Doug Burger is one of the world’s leading active researchers in computer architecture, with a broad set of important contributions to his credit. After receiving his PhD from University of Wisconsin in 1998, he joined UT Austin as a professor, receiving tenure in 2004 and becoming a full professor in 2008. His work on Explicit Data Graph Computing (EDGE) represents the fourth major class of instruction-set architectures (after CISC, RISC, and VLIW). At U. Texas, he co-led the project that conceived and built the TRIPS processor, an ambitious multicore ASIC and working EDGE system, which remains one of the most complex microprocessor prototypes ever built in academia. A number of Doug’s research contributions, such as non-uniform cache architectures (NUCA caches), are now shipping in Intel, ARM, and IBM microprocessors. He has been recognized as an IEEE Fellow and ACM Fellow, and in 2006 received the ACM Maurice Wilkes Award for his early contributions to the field. He is the co-inventor of more than fifty U.S. patents, including six with Bill Gates.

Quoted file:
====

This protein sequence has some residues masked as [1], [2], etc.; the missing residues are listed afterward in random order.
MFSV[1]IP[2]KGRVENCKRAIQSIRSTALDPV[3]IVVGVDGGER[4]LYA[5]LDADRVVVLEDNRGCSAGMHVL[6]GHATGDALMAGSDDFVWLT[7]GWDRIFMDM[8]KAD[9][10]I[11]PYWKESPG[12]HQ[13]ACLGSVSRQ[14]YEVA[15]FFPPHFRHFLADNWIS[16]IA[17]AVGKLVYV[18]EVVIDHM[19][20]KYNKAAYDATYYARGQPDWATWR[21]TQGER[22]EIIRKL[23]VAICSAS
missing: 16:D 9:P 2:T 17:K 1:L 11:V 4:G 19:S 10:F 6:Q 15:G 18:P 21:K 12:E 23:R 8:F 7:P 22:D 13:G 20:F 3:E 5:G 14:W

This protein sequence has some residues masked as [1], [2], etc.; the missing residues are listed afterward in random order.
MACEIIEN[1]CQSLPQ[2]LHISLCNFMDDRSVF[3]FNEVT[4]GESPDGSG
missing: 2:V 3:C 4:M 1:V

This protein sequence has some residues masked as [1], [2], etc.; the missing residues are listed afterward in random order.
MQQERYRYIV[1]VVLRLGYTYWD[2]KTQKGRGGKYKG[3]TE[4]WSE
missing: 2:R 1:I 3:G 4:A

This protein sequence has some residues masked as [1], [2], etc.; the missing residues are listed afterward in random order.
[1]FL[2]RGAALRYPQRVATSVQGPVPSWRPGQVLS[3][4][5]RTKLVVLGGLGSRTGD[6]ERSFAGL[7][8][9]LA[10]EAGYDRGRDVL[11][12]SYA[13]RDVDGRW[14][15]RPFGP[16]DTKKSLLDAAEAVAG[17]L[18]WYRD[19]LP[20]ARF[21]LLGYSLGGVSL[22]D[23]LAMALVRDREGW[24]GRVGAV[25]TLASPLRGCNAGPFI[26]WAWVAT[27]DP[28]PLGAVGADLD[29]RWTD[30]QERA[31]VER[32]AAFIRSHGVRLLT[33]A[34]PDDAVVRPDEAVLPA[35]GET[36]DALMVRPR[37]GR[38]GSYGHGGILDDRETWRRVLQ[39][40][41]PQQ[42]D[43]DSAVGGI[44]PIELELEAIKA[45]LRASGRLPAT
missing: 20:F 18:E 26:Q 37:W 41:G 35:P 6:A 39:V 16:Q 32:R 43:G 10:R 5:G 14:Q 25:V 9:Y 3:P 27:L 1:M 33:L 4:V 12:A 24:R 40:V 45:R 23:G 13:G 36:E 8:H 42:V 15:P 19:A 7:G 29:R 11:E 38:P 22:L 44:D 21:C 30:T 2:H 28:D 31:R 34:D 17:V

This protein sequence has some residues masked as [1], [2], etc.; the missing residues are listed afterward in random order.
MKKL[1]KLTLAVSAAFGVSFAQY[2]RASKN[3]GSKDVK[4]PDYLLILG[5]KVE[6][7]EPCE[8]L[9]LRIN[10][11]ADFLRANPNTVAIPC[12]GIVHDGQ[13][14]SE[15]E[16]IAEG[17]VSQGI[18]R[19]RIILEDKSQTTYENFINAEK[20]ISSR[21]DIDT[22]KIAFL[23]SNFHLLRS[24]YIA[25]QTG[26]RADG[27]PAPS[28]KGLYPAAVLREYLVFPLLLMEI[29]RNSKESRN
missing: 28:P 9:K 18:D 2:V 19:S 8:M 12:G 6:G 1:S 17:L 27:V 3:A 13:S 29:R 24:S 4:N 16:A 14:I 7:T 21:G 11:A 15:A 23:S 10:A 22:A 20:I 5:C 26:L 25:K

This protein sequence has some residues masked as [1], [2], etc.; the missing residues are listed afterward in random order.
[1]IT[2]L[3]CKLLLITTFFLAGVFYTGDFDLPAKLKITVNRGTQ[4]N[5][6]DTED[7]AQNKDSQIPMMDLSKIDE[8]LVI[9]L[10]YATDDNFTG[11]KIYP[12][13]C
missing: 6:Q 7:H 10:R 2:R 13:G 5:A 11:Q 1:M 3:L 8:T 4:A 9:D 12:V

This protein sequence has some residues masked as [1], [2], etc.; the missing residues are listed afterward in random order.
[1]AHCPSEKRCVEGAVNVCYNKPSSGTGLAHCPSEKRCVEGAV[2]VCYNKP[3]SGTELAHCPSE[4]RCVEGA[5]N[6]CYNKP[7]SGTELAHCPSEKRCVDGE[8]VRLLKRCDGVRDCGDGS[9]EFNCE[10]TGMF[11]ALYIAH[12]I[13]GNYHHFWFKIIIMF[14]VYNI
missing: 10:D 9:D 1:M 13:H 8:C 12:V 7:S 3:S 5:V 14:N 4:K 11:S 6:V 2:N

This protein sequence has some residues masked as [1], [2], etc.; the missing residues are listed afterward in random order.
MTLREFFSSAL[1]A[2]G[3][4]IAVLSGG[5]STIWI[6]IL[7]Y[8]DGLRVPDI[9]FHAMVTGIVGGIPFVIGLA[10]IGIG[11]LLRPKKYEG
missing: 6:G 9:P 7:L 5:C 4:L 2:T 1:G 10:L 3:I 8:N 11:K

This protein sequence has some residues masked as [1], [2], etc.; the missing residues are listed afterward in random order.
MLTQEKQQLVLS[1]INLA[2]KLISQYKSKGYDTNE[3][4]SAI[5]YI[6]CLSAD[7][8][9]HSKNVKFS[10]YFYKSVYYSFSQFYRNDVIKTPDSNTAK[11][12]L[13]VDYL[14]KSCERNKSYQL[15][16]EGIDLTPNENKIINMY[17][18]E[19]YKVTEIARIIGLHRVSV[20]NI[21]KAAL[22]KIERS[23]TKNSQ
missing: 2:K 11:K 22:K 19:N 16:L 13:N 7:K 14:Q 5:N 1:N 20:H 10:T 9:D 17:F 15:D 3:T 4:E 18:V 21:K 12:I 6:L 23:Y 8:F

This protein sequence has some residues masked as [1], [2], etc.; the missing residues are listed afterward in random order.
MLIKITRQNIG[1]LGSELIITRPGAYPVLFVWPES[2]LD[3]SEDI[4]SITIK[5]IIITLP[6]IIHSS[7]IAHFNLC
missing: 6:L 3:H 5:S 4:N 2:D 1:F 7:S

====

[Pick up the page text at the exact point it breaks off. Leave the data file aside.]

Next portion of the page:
Doug joined Microsoft in 2008, believing that Microsoft is the right place to do amazing architecture work with huge impact. Since then, he has had significant influence on both the company’s products and its technical strategy. He co-founded and co-leads Project Catapult, which set the goal of designing the right post-CPU acceleration architecture for next-generation hyperscale clouds. This work produced the Configurable Cloud architecture, based on network-attached FPGAs, that is now is central to Microsoft’s cloud strategy. This project has enabled teams across Microsoft to drive major advances in artificial intelligence/deep learning, Bing ranking, cloud networking, storage efficiency, security, and large-scale service acceleration.
His current group (Silicon Systems Futures) is highly interdisciplinary, working in areas as diverse as cloud acceleration, silicon architectures, mobile app ecosystem architecture, new optical devices, and machine learning.
More information about his research and publications can be found on his CV (opens in new tab).